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# In range of practices and issues in economic capital framework,

#### christylee

##### New Member
Subscriber
I bought the garp book for part 2 and found out that the part "in range of practices and issues in economic capital framework" is quite deep and vast I mean there are so many pages in the garp book to study for that topic while the study notes bionicturtle has provided has only 20 pages. Is it enough to only study the study notes for this topic? I am worried because some parts of that topic in the book are not found in the study notes.

#### Nicole Seaman

Staff member
Subscriber
I bought the garp book for part 2 and found out that the part "in range of practices and issues in economic capital framework" is quite deep and vast I mean there are so many pages in the garp book to study for that topic while the study notes bionicturtle has provided has only 20 pages. Is it enough to only study the study notes for this topic? I am worried because some parts of that topic in the book are not found in the study notes.
Hello @christylee

Generally, our study notes are enough because we make sure to cover all of the learning objectives that GARP provides. We make sure to summarize all of the important content within those learning objectives. We have not yet updated this specific set of notes for 2019 but it is on our list to update soon. If this is a reading that you can skip for now, our updated notes will cover all of the concepts in the learning objectives. I hope this helps!

Nicole

##### Member
Subscriber
hi @David Harper CFA FRM

Under this topic in your notes, subtopic "Interest rate risk in the banking book" you have mentioned below line

Trade-offs between using an earnings-based or economic value-based approach to measuring interest rate risk in the banking book need to be recognized. The use of an earnings-based measure creates aggregation challenges when other risks are measured on the basis of economic value. Conversely, the use of an economic value based approach may create inconsistencies with business practices

Can you help me understand this? I didn't get what its meant to convey.

Thanks

#### David Harper CFA FRM

##### David Harper CFA FRM (test)
Staff member
Hi @Jaskarn it would be helpful if you can reference the reading because it took me time just to find the reference. Okay so this refers to the accounting versus economic (value) trade off that is generally introduced in Crouhy and which is discussed at length here https://www.bionicturtle.com/forum/threads/economic-earning-accounting-earning.10625/

BIS has a specific instance of this as they are referring to the interest rate risk in the banking book, but I illustrated a very general concept of the difference using an FX hedge at the end of the thread:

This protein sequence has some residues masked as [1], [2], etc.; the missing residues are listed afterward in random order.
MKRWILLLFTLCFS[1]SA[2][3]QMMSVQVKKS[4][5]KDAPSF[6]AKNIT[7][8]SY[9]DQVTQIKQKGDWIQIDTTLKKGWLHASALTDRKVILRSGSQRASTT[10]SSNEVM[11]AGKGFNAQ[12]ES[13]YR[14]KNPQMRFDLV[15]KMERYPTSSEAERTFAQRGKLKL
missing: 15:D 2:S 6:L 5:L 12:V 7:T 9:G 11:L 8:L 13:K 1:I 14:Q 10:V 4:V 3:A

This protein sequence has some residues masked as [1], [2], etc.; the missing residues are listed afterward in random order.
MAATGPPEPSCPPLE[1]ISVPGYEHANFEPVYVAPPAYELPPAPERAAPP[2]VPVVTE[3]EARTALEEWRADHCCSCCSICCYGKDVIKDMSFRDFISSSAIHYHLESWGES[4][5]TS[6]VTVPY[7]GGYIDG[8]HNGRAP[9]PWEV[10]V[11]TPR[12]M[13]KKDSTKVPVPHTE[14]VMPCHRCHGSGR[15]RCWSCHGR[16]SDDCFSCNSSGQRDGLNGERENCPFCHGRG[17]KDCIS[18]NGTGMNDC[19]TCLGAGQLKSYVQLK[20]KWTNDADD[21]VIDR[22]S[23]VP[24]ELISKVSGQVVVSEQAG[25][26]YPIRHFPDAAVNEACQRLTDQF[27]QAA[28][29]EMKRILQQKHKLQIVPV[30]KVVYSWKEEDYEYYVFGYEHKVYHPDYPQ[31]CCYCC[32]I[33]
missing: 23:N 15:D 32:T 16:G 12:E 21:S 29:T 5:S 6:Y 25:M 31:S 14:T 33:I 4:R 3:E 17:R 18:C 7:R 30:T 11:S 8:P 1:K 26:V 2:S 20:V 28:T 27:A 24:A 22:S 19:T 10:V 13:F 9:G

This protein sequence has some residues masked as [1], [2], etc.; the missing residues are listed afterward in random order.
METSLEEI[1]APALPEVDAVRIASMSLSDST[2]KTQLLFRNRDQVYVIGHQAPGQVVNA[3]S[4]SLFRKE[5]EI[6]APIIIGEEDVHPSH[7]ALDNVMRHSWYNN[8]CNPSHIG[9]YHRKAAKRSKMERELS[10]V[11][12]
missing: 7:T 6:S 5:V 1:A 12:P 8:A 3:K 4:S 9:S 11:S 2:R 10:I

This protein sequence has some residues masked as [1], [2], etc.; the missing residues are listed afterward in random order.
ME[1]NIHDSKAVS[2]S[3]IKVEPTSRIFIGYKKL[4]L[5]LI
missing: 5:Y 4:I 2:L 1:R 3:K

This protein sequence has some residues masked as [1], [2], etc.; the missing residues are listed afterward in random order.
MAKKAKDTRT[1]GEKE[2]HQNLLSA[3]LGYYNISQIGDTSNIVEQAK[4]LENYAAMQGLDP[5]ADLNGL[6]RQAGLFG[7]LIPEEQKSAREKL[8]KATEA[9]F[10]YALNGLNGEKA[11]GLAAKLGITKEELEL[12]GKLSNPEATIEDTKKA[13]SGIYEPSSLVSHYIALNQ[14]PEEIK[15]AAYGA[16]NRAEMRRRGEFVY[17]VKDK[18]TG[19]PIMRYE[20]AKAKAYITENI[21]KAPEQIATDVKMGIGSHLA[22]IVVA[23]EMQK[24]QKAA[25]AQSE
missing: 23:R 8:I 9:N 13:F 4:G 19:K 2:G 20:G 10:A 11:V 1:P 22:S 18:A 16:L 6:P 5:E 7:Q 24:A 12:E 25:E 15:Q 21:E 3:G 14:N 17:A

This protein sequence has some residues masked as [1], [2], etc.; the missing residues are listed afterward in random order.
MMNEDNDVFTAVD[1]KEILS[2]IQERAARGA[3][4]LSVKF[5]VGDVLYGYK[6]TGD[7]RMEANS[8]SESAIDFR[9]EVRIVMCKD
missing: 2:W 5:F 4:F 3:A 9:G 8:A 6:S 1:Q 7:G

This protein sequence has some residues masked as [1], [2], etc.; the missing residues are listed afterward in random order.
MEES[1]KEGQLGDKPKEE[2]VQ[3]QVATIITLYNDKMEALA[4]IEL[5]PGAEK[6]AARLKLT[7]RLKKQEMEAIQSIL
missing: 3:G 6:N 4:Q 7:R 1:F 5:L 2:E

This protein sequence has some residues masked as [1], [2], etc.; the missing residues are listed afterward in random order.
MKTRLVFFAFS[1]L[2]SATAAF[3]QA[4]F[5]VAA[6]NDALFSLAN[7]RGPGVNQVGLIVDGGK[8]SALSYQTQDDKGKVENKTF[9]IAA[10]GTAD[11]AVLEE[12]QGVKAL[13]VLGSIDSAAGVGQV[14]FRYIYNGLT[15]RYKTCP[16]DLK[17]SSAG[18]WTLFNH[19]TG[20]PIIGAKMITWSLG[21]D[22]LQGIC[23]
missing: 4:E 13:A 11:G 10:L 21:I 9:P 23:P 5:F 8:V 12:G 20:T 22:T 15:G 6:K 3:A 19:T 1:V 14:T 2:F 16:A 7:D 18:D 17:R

@umerkhan The difficultly is not the distinction between accounting and economic profit: that should be easily understood by any accounting student (accounting profits refers to reported earnings per accounting conventions, which any analyst knows does not equate to cash flow or economic balance sheet changes. Among the primary reasons for this are the matching principle. I don't want to spend current time on illustrating accounting basics). Accounting profits are the result of period (quarterly, annual) reports according to accounting rules; economic profits refer to cash-flows and value-based (even if unrecognized) changes which are the economic "truth." The challenge here is Crouhy (the author) is imprecise with respect to the specific example.

If you want me to further color my interpretation, it has already been nicely summarized by @terrence, but I will illustrate below. Let me say that I think Crouhy's abstract concept is straightforward and fine: he is saying that if the balance sheet is already naturally, economically hedged, then the addition of a futures contract (albeit for accounting motivations; again, this refers to reported earnings) will "unbalance" the natural hedge. If we can understand that concept, then we can imagine other permutations, in addition to mine below.

I have three steps, they correspond to the above descriptions (I am using modifications of my learning XLS for the Saunders FX reading; Saunders is precise.)

1. The initial state is short GPB (the loan liability) matched with the GPB Asset; below illustrates the GPB 1,000 loan funds the GPB asset, but there is a GBP depreciation (USD appreciation) from $1.30 to 1.15. The loss on the asset is offset by the negative COF. 2. My mere interpretation of Crouhy's imprecise language is that the company, for unstated reasons (this gets into accounting and hedge accounting ) must "realize" the loss on the asset due to FX translation; by "realize" I mean "report on the quarterly/annual accrual-based income statement." But if the company only realized the asset loss, it suffers on its accounting profit. So, to hedge the accounting problem, the company adds a FX forward contract position. In my example, the strike price is a 5% discount to the$1.30 and so the company gains on the futures contract. The company's "accounting profit" exposure is represented on the left hand side only; its economic reality includes all three positions (liabilities, assets + FX forward contract). But in this situation, the company's economics are better than before due to the additional +6.88%. Yay for good news!!!

3. Except ooops forward contracts go both ways, uh oh. If the GBP instead appreciates (as below, to \$1.45), the accounting is still fine (left hand side only), but the economic (total) situation is worse. I think that's what he means. Here is my XLS: https://www.dropbox.com/s/2s54iy6s4rfawhh/082118-crouhy-hedge-accounting.xlsx?dl=0 if you want to explore this with yet more precision